Marital Economics

Recently, there has been discussion that marriage is an institution that benefits the rich but doesn’t benefit the poor, or various other discussions about inequality of marriage. In a sense, this is another attack on value of the institution of marriage like many others we have seen over the years. As Christians we see marriage as an institution created by God and man’s attempts to change or deviate from that institution are not relevant. All other sexual relationships outside of the bonds of a heterosexual marriage are morally invalid. As a society, we can create conditions that can economically dis-incentivize marriage, but that does not change the necessity of the institution for a stable society.

The current argument being raised is that fewer poor members of our society are marrying, then somehow marriage is an institution that is only attractive or beneficial to the wealthy.

But I want to raise a different possibility.

The most important work on individual wealth written in the twentieth century was Thomas J Stanley’s book The Millionaire Next Door. Stanley’s book (and its follow up The Millionaire Mind) was based on a series of interviews with millionaires, and his results were startling.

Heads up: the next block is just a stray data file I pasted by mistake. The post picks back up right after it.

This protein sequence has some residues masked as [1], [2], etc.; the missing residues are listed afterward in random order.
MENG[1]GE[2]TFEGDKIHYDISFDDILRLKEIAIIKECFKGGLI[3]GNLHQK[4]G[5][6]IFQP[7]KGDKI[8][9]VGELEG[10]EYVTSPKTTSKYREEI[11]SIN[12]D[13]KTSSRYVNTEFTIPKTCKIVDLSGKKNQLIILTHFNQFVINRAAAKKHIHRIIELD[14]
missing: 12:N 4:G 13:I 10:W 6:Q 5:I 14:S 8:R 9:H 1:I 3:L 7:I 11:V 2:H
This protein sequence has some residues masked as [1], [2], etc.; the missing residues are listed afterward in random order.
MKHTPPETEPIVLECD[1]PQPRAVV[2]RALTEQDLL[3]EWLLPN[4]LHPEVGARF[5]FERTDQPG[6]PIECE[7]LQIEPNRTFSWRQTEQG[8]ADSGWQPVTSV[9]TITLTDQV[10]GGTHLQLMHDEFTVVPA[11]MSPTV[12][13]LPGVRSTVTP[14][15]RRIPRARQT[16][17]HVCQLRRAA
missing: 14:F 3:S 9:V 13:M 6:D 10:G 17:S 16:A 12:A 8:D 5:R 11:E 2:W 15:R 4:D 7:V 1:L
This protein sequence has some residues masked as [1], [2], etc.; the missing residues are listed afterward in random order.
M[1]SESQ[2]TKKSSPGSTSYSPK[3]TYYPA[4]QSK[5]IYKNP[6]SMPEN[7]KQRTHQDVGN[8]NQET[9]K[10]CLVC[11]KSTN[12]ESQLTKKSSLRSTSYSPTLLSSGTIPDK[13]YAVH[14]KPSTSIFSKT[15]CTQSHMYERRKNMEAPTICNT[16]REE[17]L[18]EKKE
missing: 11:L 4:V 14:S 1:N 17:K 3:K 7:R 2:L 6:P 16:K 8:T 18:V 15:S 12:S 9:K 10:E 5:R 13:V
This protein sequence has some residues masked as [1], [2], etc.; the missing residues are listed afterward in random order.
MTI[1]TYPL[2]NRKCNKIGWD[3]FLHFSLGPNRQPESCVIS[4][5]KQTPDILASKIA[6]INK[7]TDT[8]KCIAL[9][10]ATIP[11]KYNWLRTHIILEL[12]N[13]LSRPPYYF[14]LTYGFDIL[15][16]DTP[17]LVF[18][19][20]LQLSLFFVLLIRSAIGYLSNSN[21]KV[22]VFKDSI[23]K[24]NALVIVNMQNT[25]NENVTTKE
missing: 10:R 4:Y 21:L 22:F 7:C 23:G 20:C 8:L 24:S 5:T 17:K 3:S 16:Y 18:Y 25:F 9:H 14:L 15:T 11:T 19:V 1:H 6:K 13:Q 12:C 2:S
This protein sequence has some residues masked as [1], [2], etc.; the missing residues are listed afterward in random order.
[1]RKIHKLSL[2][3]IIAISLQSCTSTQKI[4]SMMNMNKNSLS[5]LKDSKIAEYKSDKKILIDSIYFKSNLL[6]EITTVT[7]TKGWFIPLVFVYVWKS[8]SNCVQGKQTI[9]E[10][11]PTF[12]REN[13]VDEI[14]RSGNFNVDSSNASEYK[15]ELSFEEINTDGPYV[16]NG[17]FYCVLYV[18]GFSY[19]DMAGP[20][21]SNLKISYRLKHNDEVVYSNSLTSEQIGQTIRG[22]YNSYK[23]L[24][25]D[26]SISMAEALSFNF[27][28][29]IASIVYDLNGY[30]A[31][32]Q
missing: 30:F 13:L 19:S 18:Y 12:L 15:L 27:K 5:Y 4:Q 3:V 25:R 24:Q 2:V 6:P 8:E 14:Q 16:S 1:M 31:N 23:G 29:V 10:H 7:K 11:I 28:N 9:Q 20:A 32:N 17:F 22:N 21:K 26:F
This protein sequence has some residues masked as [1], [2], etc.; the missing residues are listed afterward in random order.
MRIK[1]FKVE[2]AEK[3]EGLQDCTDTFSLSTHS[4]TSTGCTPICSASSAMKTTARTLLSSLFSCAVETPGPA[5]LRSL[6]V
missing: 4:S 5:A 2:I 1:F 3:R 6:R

Here is an argument based on his findings:

1. 80% of millionaires are “first generation rich” that, is they made their fortunes themselves, and were not born wealth.

2. Of these 80% that were first generation rich, most of them were born into poor families.

3. From this, he established as a thesis that the habits of the rich were among the reasons for their wealth. Among these, 2/3rds of millionaires had their own businesses (as opposed to 20% of the general population) most of them made extensive investments – both into their businesses and in other investments, on average investing 20% of their income.

4. Economically, millionaires tend to have both a strong offense and a strong defense (ie they are extremely careful in their spending habits).

5. One of those habits is that the wealthy married before they became wealthy and stayed married. Stanley believed that these millionaire’s marriages were part of the reason why they had become wealthy because most of their wives had similar habits.

That being said, perhaps the problem isn’t that marriage is an institution that only benefits the wealthy – perhaps the changing views of our society are contributing to growing poverty. Marriage and the family has long been understood as a stabilizing force, and this stability includes economic security. Perhaps, this would all suggest that God’s ways still work.

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